Faculty Compensation

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Information about Faculty Compensation
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Published on October 30, 2007

Author: Natalia

Source: authorstream.com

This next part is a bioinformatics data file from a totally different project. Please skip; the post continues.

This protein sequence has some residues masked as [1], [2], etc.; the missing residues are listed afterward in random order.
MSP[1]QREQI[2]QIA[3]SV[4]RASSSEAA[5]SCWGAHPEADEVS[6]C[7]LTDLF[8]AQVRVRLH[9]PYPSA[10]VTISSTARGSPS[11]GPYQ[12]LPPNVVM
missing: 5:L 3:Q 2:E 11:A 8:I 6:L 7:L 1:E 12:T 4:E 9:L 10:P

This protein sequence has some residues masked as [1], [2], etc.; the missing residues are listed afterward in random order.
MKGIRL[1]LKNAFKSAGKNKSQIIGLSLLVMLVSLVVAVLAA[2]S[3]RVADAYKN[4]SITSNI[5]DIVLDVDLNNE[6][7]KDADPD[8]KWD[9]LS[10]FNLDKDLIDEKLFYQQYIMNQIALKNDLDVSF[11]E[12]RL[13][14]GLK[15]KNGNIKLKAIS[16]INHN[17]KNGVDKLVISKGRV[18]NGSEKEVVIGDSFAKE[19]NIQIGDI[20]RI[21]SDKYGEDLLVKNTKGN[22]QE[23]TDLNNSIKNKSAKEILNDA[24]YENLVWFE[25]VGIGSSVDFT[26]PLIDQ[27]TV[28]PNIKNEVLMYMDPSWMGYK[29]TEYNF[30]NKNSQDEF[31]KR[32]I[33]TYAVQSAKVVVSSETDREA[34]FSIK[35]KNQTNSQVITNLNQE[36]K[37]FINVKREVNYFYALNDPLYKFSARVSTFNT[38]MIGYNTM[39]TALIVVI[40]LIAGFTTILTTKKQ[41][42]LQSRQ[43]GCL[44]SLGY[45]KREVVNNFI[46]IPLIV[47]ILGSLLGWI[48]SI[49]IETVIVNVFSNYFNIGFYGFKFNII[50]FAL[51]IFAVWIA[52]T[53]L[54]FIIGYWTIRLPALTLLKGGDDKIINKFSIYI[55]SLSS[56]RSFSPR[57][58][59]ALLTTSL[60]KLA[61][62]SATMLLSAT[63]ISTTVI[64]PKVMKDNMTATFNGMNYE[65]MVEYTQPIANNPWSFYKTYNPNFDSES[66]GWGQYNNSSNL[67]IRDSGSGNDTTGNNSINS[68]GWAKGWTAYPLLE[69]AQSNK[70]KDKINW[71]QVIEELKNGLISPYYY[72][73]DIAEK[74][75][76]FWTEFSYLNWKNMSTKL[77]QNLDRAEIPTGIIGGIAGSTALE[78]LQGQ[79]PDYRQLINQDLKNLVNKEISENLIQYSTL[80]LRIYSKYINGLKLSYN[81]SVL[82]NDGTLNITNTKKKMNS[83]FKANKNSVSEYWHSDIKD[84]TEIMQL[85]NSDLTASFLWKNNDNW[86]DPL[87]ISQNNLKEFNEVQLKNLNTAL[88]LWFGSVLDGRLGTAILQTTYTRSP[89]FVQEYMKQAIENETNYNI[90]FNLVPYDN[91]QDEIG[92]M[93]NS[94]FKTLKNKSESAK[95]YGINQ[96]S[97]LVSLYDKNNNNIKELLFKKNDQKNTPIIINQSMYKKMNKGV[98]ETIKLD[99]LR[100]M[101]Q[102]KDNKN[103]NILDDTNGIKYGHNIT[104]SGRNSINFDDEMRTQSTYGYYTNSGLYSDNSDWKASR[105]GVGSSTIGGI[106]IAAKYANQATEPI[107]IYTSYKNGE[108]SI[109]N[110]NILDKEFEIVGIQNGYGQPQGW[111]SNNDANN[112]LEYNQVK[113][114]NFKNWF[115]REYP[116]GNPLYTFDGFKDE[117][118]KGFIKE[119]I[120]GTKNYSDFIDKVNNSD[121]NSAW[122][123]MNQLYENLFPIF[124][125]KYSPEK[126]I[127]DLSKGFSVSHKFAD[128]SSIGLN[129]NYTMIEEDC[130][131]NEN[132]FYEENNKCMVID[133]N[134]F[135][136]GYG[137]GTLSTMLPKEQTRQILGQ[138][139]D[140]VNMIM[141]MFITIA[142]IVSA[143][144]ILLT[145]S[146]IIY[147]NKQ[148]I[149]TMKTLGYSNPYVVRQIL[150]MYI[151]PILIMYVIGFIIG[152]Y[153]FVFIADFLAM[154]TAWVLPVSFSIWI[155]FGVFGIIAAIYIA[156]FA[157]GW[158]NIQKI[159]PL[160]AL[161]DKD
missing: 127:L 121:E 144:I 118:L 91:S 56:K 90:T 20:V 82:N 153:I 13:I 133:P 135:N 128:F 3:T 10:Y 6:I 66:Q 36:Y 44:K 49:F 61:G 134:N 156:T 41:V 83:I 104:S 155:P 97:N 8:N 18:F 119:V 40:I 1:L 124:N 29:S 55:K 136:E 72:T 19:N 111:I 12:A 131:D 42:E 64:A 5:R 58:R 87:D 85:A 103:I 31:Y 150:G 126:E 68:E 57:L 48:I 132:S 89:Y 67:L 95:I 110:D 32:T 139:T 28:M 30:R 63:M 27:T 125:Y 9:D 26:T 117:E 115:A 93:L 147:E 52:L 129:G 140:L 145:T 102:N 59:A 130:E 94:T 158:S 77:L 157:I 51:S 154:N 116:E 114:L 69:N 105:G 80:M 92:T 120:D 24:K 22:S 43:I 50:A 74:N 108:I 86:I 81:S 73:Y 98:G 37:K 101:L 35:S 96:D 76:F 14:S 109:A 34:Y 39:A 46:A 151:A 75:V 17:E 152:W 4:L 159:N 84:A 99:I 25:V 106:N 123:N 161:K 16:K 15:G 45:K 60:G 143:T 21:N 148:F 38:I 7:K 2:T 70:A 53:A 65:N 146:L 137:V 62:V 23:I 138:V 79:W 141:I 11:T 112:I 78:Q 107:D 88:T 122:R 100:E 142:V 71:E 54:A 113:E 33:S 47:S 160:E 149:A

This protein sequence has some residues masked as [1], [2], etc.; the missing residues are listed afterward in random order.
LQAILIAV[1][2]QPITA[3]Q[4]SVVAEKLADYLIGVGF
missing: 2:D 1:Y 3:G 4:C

Faculty Compensation and the Crisis in Recruiting and Retaining Faculty of High Quality:  Faculty Compensation and the Crisis in Recruiting and Retaining Faculty of High Quality Excerpts from a report unanimously endorsed by the Academic Senate of the California State University May 6, 2005 A 20-Year Retrospective on CSU Faculty Compensation:  A 20-Year Retrospective on CSU Faculty Compensation Studies conducted by the California Postsecondary Education Commission (CPEC) have shown that compensation for faculty at California’s world-renowned postsecondary public universities has failed to keep pace with compensation at comparison institutions. A 20-Year Retrospective on CSU Faculty Compensation:  A 20-Year Retrospective on CSU Faculty Compensation Average CSU faculty salaries have declined in actual purchasing power since the late 1980s. Faculty Compensation and the Challenge of Hiring Faculty of High Quality :  Faculty Compensation and the Challenge of Hiring Faculty of High Quality Many CSU faculty members are approaching retirement. Declining numbers of tenured faculty present an enormous need to hire new faculty members. Faculty Compensation and the Challenge of Hiring Faculty of High Quality :  Faculty Compensation and the Challenge of Hiring Faculty of High Quality Current levels of compensation are a disincentive for hiring: “For 55% of respondents who rejected an offer from the CSU, the CSU offer was lower than other offers received.” Report of the Faculty Flow Committee. 2003 Slide9:  “compensation is only one factor that faculty use when considering job offers. Other factors such as pension plans, cost of housing, and quality of life often affect a faculty member’s decision when accepting a new position in California.” --California Postsecondary Education Commission Faculty Compensation and the Challenge of Hiring Faculty of High Quality:  Faculty Compensation and the Challenge of Hiring Faculty of High Quality A second major disincentive is the cost of living, especially in urban areas. Faculty Compensation and the Challenge of Hiring Faculty of High Quality:  Faculty Compensation and the Challenge of Hiring Faculty of High Quality Faculty Compensation and the Challenge of Retaining Faculty of High Quality :  Faculty Compensation and the Challenge of Retaining Faculty of High Quality Compression of the salary scale is a disincentive to retaining faculty members. Compression results from hiring new faculty members at higher salary levels, but not increasing salaries at higher ranks. Based on comparison institutions, CPEC data show: assistant professors’ salaries lag by 9.7% associate professors’ salaries lag by 7.1% full professors’ salaries lag by 21.4% Faculty Compensation and the Challenge of Retaining Faculty of High Quality:  Faculty Compensation and the Challenge of Retaining Faculty of High Quality The results of salary compression: Assistant professors hired a few years ago are resentful that those hired more recently are receiving higher salaries. Mid-career faculty members are more likely to seek jobs elsewhere. Senior faculty members are more likely to delay retiring in the hopes of securing a few more annual salary increases. Faculty Compensation and the Challenge of Retaining Faculty of High Quality:  Faculty Compensation and the Challenge of Retaining Faculty of High Quality Uncertainty about retirement programs is a disincentive to hiring and, especially, retention: The defined benefits of the PERS system have helped hold mid-career faculty members in the CSU when they compare the benefits available to them in many other institutions. The potential of the Faculty Early Retirement Program (FERP) has provided an offset to the tendency of senior faculty to delay retirement. The future of both programs have now been called into question. Adverse Effects on the CSU of Current Patterns of Faculty Compensation:  Adverse Effects on the CSU of Current Patterns of Faculty Compensation As hiring and retention has become more difficult, one result has been a smaller proportion -- and sometimes even smaller numbers -- of tenured and tenure-track faculty members. Adverse Effects of Current Patterns of Faculty Compensation:  Adverse Effects of Current Patterns of Faculty Compensation Senior faculty members see their salaries dwindle in relation to those of their peers. Junior faculty cannot afford to buy homes or to rear their children as they would be able to do in other states. Assistant and associate professors inevitably ask themselves if they can afford a future of such limited economic opportunity. These factors are producing a more mobile faculty, with lessened long-term loyalty to the institution. The resultant decline in quality will likely have a ripple effect throughout the state, one from which it may take decades to recover. Recommendations Regarding Faculty Compensation and Related Issues:  Recommendations Regarding Faculty Compensation and Related Issues The Academic Senate CSU calls upon the Chancellor and Board of Trustees to make faculty compensation one of the most important issues in budgeting, and to make clear in all annual budget proposals the strong and unwavering support of the Trustees for providing faculty compensation increases at the full parity figure recommended by CPEC. The Academic Senate CSU calls upon the Chancellor and Board of Trustees, and the California Faculty Association, to address the issue of salary compression, and the Chancellor to seek additional budget support as necessary to accomplish that objective as has Slide20:  Recommendations Regarding Faculty Compensation and Related Issues The Academic Senate CSU calls upon the Chancellor and the Board of Trustees to announce their strong support for the current faculty pension system and for the Faculty Early Retirement Program. The Academic Senate CSU calls upon the Chancellor and other CSU representatives to refrain from criticizing the CPEC methodology for determining the parity figure. Slide21:  The full report on Faculty Compensation and the Crisis in Recruiting and Retaining Faculty of High Quality is available from the Academic Senate CSU at its website, http://www.calstate.edu/AcadSen/ .